Don’t Believe These Common South Dakota Tornado Myths
Sioux Falls, South Dakota may not be smack dab in the middle of Tornado Alley, but we still get our share of severe thunderstorms. Thunder, rain, lighting, and tornadoes are all possible.
The thing about tornadoes is that they are very rare as well as very destructive. Most people probably won’t even see an actual twister in their life. But if they do it can be devastating.
Though they are rare, that infrequency has allowed a mythology to grow around them. That leads to myths that get passed around as fact
TORNADO MYTH #1: Sioux Falls is too big to be hit by a tornado.
Tornadoes can and do strike anywhere. Especially big ones.
“Tornadoes have hit several large cities, including Dallas, Oklahoma City, Wichita Falls, St. Louis, Miami, and Salt Lake City. In fact, an urban tornado will have a lot more debris to toss around than a rural twister.” – NOAA
TORNADO MYTH #2: Sioux Falls has a river. My uncle said something about the river.
A river does not offer any protection.
“The Osage Indians, native to Kansas, Oklahoma, and Missouri passed on tornado legends to the early settlers. One such legend has it that tornadoes will not strike between two rivers, near the point where the rivers join….Emporia, Kansas, for instance, had sat "protected" between the Cottonwood and Neosho Rivers, in native Osage territory, for over a century. Emporia was free of damaging tornadoes until June 8, 1974 when a tornado killed six people and destroyed $20,000,000 worth of property on the northwest side of town. Another tornado did $6,000,000 in damage along the west side of Emporia on June 7, 1990...” –Tornado Project
TORNADO MYTH #3: How about a hill or some other hill-type thing?
With all due respect to grandpa, the idea that any place is protected is wrong. The absence of an event does not prove any protection.
“The idea that one's town is "protected" is a combination of wishful thinking, short memory, the rarity of tornadoes” – Tornado Project.
Before the era of satellite and radar, there was no reliable way to know where every tornado touched down. What was farmland in 1960 could be the middle of an urban neighborhood today. Tornadoes can touch down anywhere, just because nobody remembers it happening before doesn’t mean it will not. Ridges and rivers are not magic.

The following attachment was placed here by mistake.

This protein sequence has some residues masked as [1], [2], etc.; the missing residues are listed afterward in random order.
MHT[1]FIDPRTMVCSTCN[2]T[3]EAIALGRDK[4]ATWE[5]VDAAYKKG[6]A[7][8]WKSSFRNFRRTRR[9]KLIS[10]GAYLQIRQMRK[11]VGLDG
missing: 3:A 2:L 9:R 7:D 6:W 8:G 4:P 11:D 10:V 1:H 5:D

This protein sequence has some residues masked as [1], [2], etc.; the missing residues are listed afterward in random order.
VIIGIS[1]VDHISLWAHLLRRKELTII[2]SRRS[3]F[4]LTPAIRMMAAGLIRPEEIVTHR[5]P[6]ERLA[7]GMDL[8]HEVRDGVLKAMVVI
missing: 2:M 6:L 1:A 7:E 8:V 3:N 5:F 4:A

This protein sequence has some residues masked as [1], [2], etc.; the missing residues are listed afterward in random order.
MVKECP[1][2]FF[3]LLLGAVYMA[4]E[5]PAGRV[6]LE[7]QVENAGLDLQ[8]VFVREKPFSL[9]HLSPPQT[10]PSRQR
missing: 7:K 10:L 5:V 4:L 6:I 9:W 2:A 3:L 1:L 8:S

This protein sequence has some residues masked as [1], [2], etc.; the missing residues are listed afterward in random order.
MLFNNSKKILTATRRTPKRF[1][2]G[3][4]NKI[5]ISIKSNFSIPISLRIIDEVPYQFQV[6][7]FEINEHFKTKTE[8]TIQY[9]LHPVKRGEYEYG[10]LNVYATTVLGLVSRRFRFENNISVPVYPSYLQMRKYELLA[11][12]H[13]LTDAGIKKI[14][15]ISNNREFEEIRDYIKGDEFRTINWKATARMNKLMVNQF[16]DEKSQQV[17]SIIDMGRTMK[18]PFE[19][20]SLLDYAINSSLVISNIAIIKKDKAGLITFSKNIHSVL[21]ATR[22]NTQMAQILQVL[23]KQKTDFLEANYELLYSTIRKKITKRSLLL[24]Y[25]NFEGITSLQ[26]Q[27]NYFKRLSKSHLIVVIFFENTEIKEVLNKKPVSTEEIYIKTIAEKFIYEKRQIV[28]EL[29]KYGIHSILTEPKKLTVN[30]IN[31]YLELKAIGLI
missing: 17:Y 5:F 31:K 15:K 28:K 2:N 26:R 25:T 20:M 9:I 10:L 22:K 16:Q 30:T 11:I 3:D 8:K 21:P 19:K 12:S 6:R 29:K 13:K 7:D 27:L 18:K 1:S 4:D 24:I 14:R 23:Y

TORNADO MYTH #4: Open the windows! Why? Air pressure or something.
Don’t waste your time. Stay away from the windows and get underground. Hail, debris, or wind can turn window glass into dangerous missiles. Let alone what a twister could do the house.
“This is a myth and just wastes valuable time. Don't worry about equalizing the pressure, the roof ripping off or debris smashing through windows or walls will equalize the pressure for you.” -NOAA
TORNADO MYTH #5: Get under the overpass or drive away really fast.
Don’t do either. Tornadoes can travel 70 mph or more and move unpredictably. Plus, you don’t know what is around the bend in the road, a pile-up or debris will end the chase quickly.
And don’t hide under the overpass. A lot of us have seen videos of people doing this and not being picked up and thrown around or getting hit with debris. But they were very lucky.
“Vehicles are extremely risky in a tornado. There is no safe option when caught in a tornado in a car, just slightly less-dangerous ones. If the tornado is visible, far away, and the traffic is light, you may be able to drive out of its path by moving at right angles to the tornado. Seek shelter in a sturdy building, or underground if possible. If you are caught by extreme winds or flying debris, park the car as quickly and safely as possible -- out of the traffic lanes. Stay in the car with the seat belt on. Put your head down below the windows; cover your head with your hands and a blanket, coat, or other cushion if possible. If you can safely get noticeably lower than the level of the roadway,leave your car and lie in that area, covering your head with your hands. Avoid seeking shelter under bridges, which can create deadly traffic hazards while offering little protection against flying debris.” -NOAA
If you are outside and cannot quickly find shelter, the old standby is still the best: lie flat in a ditch and cover your head.
The best place to be in a tornado is a small, interior room on the lowest floor of a building, in the basement if possible.
We don’t need to be at battle stations all spring and summer or freak out every time it gets cloudy. We do need to think, prep, and pay attention.
KEEP READING: What to do after a tornado strikes
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